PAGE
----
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Do a right turn and head south

IT'S cheeky, it's bold, and it's the great white hope of the local tourism industry as the Coffs Coast heads into the shoulder season of summer.

Last week the Minister for Tourism, Jodi McKay, unveiled a new billboard at the Gold Coast Airport designed to make tourists 'turn right for the North Coast'.

With forecasts indicating 2009 will be a tough time for the tourism industry, Ms McKay is hopeful the promotion will 'open up some of the beautiful natural assets' of the North Coast to the international tourist market.

“The North Coast is blessed with wonderful natural attractions such as a sparkling coast- line of beaches, and this promotion has great potential to steer international visitors to the North Coast for short-term stays,” Ms McKay said.

The focus on international tourists comes after a booming season for local operators, with accommodation sectors on the Coffs Coast sold out in January and camping areas in the Dorrigo Plateau area reporting a doubling in camping fee revenue from the previous year.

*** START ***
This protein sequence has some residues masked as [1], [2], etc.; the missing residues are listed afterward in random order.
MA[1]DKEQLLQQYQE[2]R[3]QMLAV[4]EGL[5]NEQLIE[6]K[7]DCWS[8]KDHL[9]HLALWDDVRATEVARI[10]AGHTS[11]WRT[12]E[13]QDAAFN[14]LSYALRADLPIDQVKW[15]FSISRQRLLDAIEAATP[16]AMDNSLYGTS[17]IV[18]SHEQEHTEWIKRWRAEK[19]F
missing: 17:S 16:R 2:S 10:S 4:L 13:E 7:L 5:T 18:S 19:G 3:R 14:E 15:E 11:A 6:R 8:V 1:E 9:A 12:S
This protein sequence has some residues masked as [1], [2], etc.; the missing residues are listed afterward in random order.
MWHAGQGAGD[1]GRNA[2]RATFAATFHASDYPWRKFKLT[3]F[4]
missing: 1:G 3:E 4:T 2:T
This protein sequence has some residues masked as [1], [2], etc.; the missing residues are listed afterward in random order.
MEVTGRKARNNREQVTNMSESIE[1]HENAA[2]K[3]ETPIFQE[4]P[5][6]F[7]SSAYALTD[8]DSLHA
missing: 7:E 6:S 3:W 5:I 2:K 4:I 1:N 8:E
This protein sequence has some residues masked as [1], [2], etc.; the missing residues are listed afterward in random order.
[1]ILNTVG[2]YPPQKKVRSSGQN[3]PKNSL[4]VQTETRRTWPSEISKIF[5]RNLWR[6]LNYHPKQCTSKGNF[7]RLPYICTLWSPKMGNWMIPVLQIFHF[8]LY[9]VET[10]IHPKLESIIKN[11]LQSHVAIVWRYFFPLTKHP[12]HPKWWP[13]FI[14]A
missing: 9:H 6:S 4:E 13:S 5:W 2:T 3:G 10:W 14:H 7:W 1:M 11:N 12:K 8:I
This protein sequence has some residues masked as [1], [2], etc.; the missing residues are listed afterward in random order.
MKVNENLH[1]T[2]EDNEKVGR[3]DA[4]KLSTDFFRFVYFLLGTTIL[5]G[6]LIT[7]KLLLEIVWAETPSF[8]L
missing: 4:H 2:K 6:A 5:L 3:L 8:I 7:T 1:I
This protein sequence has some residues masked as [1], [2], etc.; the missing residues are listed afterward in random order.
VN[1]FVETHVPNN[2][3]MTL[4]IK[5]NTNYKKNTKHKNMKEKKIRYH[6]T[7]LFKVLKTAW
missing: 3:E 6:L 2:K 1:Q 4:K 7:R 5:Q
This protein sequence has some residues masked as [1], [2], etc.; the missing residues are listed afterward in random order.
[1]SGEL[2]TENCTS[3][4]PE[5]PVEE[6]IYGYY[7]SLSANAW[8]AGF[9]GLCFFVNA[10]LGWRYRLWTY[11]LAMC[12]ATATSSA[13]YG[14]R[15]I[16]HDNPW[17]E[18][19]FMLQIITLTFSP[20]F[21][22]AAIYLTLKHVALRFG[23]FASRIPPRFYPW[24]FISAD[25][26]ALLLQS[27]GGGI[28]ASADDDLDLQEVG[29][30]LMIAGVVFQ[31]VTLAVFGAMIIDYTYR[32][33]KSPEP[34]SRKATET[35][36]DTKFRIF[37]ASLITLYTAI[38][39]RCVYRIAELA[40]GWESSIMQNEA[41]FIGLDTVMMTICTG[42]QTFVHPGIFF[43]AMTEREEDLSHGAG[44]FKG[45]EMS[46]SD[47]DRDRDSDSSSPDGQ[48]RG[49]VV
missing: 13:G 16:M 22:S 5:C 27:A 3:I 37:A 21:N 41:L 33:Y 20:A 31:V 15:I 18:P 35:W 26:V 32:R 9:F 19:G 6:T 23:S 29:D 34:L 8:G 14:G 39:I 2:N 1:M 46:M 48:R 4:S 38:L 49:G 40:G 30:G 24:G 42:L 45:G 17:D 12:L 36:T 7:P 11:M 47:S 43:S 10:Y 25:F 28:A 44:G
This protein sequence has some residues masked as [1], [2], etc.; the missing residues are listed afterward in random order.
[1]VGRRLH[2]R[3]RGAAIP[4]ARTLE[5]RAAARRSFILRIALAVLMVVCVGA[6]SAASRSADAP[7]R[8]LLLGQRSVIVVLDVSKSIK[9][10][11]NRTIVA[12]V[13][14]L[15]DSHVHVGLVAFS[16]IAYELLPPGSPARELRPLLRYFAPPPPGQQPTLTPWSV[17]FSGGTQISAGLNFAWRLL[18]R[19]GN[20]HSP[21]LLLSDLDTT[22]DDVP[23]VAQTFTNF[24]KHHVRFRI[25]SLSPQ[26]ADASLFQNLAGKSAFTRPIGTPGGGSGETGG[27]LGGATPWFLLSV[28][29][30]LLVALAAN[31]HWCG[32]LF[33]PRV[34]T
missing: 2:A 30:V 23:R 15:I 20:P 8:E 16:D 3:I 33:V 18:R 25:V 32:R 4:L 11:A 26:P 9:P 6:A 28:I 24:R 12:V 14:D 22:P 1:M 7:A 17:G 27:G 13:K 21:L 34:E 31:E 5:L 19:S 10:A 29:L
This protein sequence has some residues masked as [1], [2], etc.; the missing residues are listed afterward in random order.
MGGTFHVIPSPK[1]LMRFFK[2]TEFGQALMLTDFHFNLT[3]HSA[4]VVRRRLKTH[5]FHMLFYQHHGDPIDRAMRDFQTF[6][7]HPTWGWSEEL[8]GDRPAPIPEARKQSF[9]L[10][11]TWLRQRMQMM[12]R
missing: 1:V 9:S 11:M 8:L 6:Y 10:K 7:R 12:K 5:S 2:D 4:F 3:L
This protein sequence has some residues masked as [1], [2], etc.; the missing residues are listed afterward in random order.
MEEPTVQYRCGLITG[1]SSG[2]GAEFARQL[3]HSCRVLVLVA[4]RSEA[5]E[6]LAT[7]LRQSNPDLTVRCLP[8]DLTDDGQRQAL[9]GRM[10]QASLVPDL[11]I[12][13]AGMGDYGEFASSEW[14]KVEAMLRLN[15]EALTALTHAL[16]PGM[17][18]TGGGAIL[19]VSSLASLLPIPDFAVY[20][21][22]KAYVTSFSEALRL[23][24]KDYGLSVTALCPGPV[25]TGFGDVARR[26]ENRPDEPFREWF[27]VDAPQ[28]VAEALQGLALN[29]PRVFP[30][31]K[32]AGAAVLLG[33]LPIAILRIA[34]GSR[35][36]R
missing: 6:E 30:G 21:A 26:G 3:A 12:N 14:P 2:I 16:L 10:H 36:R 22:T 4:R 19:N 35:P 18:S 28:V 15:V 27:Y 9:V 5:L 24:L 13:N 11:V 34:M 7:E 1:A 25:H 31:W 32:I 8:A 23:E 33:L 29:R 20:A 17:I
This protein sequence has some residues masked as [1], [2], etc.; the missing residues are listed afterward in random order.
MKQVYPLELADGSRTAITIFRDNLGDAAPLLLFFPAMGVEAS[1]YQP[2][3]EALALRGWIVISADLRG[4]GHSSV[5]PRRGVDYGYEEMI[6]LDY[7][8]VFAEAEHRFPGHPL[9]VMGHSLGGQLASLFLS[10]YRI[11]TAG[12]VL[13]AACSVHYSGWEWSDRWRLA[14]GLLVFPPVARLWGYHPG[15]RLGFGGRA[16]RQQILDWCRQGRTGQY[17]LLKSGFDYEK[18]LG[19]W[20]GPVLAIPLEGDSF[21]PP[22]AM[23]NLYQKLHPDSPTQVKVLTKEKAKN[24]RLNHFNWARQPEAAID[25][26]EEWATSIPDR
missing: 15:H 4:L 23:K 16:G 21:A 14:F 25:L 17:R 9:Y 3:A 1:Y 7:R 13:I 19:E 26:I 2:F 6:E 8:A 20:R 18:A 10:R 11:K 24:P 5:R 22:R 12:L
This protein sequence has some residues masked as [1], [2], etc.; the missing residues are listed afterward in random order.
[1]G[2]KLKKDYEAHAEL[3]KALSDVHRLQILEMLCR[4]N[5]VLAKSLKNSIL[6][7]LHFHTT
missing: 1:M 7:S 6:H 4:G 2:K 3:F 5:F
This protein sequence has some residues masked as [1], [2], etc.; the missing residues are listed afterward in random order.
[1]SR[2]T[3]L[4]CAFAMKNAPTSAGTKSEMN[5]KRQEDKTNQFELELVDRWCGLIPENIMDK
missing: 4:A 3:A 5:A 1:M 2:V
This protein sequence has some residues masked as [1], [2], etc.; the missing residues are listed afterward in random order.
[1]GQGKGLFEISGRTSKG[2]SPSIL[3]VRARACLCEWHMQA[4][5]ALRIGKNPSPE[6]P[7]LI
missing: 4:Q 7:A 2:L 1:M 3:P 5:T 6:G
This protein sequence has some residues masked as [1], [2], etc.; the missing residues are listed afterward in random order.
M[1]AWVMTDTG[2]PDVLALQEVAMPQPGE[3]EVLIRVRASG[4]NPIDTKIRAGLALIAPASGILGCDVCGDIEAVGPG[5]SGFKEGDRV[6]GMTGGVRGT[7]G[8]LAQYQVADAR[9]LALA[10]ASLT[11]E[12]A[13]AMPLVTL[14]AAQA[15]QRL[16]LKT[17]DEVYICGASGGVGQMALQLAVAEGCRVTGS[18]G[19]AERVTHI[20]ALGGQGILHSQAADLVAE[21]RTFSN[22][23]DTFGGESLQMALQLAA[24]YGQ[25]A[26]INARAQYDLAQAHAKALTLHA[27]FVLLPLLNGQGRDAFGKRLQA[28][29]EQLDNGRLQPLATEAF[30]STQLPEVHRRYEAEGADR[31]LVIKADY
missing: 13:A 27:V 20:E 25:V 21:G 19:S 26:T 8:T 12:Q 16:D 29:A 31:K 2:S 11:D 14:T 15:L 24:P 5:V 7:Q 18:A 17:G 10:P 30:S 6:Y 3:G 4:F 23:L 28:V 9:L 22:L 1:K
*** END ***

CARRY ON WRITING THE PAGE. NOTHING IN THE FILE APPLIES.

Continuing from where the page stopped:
Ms McKay said the Coffs Coast continues to be a strong drawcard for tourists.

“Anecdotally I'm hearing that some operators have described this summer as the best business they have seen in a decade,” she said.

“That's why we have focused heavily this summer period on promoting the benefits of more affordable travel and holiday options within NSW, to encourage more NSW residents and interstate visitors to come and see the sights.”

The billboard will be in place until the end of March. • TOURISM Australia's Baz Luhrmann-inspired marketing campaign has been panned by a tourism industry group, which says it is doing nothing for tourism operators struggling to survive.

Australian Tourism Export Council (ATEC) managing director Matt Hingerty said its members were 'very disgruntled' at the government body as they took a battering from the global financial crisis.

He said many businesses felt they were on their own as Tourism Australia (TA) neglected to share its market perceptions and consult with industry.

TA managing director Geoff Buckley rebuked the claims and said the Australia campaign was vital. “In the initial stages, we've exposed Australia to something like 580 million people,” Mr Buckley said.

TA's marketing ploy follows the controversial Where the Bloody Hell Are You? campaign in 2006.



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